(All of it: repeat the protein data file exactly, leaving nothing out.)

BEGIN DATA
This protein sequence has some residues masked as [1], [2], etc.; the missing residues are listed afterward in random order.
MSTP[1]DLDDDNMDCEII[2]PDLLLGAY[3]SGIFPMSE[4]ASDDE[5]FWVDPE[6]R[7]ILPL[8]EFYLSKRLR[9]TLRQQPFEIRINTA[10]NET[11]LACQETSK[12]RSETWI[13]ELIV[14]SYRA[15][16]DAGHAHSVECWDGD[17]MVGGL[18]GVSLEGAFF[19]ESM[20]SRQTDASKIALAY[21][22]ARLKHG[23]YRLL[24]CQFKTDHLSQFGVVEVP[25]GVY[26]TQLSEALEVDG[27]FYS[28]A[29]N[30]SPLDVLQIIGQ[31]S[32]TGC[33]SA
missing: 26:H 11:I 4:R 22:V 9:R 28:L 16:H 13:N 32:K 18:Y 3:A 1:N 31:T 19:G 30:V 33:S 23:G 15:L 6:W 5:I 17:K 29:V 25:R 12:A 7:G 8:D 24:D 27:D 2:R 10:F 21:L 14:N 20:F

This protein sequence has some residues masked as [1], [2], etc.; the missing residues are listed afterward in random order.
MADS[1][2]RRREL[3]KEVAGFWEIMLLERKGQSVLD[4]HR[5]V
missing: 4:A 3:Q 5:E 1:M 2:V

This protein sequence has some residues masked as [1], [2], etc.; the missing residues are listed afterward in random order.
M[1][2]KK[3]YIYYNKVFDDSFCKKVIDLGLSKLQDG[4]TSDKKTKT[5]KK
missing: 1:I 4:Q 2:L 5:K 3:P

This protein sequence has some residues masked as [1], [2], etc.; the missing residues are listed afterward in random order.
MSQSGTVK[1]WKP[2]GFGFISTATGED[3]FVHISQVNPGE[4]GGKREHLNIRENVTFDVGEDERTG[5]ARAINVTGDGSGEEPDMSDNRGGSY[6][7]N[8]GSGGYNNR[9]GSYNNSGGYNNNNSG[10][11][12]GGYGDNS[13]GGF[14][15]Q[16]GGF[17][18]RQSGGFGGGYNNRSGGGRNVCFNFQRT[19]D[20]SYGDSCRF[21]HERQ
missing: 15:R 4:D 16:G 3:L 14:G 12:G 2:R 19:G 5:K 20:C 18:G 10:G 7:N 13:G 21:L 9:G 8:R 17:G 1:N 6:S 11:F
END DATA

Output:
This protein sequence has some residues masked as [1], [2], etc.; the missing residues are listed afterward in random order.
MSTP[1]DLDDDNMDCEII[2]PDLLLGAY[3]SGIFPMSE[4]ASDDE[5]FWVDPE[6]R[7]ILPL[8]EFYLSKRLR[9]TLRQQPFEIRINTA[10]NET[11]LACQETSK[12]RSETWI[13]ELIV[14]SYRA[15][16]DAGHAHSVECWDGD[17]MVGGL[18]GVSLEGAFF[19]ESM[20]SRQTDASKIALAY[21][22]ARLKHG[23]YRLL[24]CQFKTDHLSQFGVVEVP[25]GVY[26]TQLSEALEVDG[27]FYS[28]A[29]N[30]SPLDVLQIIGQ[31]S[32]TGC[33]SA
missing: 26:H 11:I 4:R 22:V 9:R 28:L 16:H 13:N 32:K 18:Y 3:A 1:N 31:T 19:G 30:V 33:S 23:G 15:L 6:W 5:I 17:K 29:V 25:R 12:A 7:G 8:D 24:D 27:D 2:R 10:F 21:L 14:N 20:F

This protein sequence has some residues masked as [1], [2], etc.; the missing residues are listed afterward in random order.
MADS[1][2]RRREL[3]KEVAGFWEIMLLERKGQSVLD[4]HR[5]V
missing: 4:A 3:Q 5:E 1:M 2:V

This protein sequence has some residues masked as [1], [2], etc.; the missing residues are listed afterward in random order.
M[1][2]KK[3]YIYYNKVFDDSFCKKVIDLGLSKLQDG[4]TSDKKTKT[5]KK
missing: 1:I 4:Q 2:L 5:K 3:P

This protein sequence has some residues masked as [1], [2], etc.; the missing residues are listed afterward in random order.
MSQSGTVK[1]WKP[2]GFGFISTATGED[3]FVHISQVNPGE[4]GGKREHLNIRENVTFDVGEDERTG[5]ARAINVTGDGSGEEPDMSDNRGGSY[6][7]N[8]GSGGYNNR[9]GSYNNSGGYNNNNSG[10][11][12]GGYGDNS[13]GGF[14][15]Q[16]GGF[17][18]RQSGGFGGGYNNRSGGGRNVCFNFQRT[19]D[20]SYGDSCRF[21]HERQ
missing: 15:R 4:D 16:G 3:L 14:G 12:G 2:R 19:G 5:K 20:C 18:G 10:G 7:N 13:G 21:L 9:G 8:R 17:G 1:N 6:S 11:F